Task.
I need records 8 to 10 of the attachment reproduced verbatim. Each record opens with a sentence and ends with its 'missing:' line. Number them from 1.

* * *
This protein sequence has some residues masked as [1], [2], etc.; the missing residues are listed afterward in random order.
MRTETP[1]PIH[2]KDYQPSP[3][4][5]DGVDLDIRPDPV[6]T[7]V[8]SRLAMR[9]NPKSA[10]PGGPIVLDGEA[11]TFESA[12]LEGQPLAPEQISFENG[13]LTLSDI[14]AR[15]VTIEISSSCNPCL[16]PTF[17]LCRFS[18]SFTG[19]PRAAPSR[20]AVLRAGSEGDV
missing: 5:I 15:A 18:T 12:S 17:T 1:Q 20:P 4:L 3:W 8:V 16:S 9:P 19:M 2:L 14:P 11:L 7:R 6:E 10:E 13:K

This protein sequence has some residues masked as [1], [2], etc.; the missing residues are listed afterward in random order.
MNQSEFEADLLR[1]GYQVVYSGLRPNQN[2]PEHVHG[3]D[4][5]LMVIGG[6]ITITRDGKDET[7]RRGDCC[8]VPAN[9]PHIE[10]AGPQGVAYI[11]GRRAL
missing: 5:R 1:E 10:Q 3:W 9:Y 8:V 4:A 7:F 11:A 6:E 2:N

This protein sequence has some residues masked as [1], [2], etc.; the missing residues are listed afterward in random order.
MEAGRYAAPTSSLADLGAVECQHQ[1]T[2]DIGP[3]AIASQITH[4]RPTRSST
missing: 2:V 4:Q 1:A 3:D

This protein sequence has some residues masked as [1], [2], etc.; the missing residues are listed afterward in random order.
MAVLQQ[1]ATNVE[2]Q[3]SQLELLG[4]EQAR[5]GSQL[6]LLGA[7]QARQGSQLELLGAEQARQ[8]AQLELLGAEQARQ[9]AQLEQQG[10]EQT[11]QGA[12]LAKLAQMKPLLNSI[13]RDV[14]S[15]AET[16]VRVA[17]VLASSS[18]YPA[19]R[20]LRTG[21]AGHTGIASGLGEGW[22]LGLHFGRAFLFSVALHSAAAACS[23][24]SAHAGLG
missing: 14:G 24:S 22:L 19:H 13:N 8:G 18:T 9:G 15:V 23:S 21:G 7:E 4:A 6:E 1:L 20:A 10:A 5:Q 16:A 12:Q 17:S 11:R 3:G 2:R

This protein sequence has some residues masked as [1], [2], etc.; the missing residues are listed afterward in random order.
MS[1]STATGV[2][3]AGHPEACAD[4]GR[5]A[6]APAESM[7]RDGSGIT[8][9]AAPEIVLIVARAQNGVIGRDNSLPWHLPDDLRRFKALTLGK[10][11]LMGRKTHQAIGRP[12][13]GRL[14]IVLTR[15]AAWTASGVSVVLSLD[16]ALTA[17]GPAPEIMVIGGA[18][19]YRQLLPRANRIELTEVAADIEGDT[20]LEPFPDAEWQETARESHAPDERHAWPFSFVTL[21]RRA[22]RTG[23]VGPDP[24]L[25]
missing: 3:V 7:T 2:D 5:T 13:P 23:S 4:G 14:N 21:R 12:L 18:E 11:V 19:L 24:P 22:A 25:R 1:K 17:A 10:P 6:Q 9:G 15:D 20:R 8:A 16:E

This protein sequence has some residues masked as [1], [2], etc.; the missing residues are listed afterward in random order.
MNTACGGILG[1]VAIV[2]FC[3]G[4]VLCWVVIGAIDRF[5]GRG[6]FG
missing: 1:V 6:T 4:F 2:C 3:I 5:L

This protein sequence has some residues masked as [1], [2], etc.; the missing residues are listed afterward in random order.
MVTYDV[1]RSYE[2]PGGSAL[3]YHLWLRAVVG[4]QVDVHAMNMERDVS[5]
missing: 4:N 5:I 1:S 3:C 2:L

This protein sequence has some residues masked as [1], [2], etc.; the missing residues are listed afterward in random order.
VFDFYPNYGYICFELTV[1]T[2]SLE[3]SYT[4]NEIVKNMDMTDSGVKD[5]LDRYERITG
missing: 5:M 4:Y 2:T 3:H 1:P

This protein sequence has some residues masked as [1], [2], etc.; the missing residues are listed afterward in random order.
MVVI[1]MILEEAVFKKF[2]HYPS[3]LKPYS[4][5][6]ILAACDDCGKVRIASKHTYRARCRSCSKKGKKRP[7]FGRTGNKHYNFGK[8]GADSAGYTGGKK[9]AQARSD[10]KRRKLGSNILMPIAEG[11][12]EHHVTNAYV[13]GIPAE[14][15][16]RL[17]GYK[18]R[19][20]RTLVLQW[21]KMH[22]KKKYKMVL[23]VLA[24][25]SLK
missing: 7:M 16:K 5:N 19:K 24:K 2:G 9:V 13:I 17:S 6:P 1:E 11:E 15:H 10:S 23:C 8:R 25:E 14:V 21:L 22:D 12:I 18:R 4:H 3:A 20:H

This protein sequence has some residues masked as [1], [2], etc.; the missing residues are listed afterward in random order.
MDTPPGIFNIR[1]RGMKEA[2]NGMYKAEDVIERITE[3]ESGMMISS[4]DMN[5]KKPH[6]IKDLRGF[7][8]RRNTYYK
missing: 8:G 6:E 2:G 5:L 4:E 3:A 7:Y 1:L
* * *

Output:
This protein sequence has some residues masked as [1], [2], etc.; the missing residues are listed afterward in random order.
VFDFYPNYGYICFELTV[1]T[2]SLE[3]SYT[4]NEIVKNMDMTDSGVKD[5]LDRYERITG
missing: 5:M 4:Y 2:T 3:H 1:P

This protein sequence has some residues masked as [1], [2], etc.; the missing residues are listed afterward in random order.
MVVI[1]MILEEAVFKKF[2]HYPS[3]LKPYS[4][5][6]ILAACDDCGKVRIASKHTYRARCRSCSKKGKKRP[7]FGRTGNKHYNFGK[8]GADSAGYTGGKK[9]AQARSD[10]KRRKLGSNILMPIAEG[11][12]EHHVTNAYV[13]GIPAE[14][15][16]RL[17]GYK[18]R[19][20]RTLVLQW[21]KMH[22]KKKYKMVL[23]VLA[24][25]SLK
missing: 7:M 16:K 5:N 19:K 24:K 2:G 9:V 13:I 17:S 6:P 1:E 11:E 15:H 10:S 23:C 8:R 25:E 14:V 21:L 22:D 12:I 18:R 4:H 3:A 20:H

This protein sequence has some residues masked as [1], [2], etc.; the missing residues are listed afterward in random order.
MDTPPGIFNIR[1]RGMKEA[2]NGMYKAEDVIERITE[3]ESGMMISS[4]DMN[5]KKPH[6]IKDLRGF[7][8]RRNTYYK
missing: 8:G 6:E 2:G 5:L 4:E 3:A 7:Y 1:L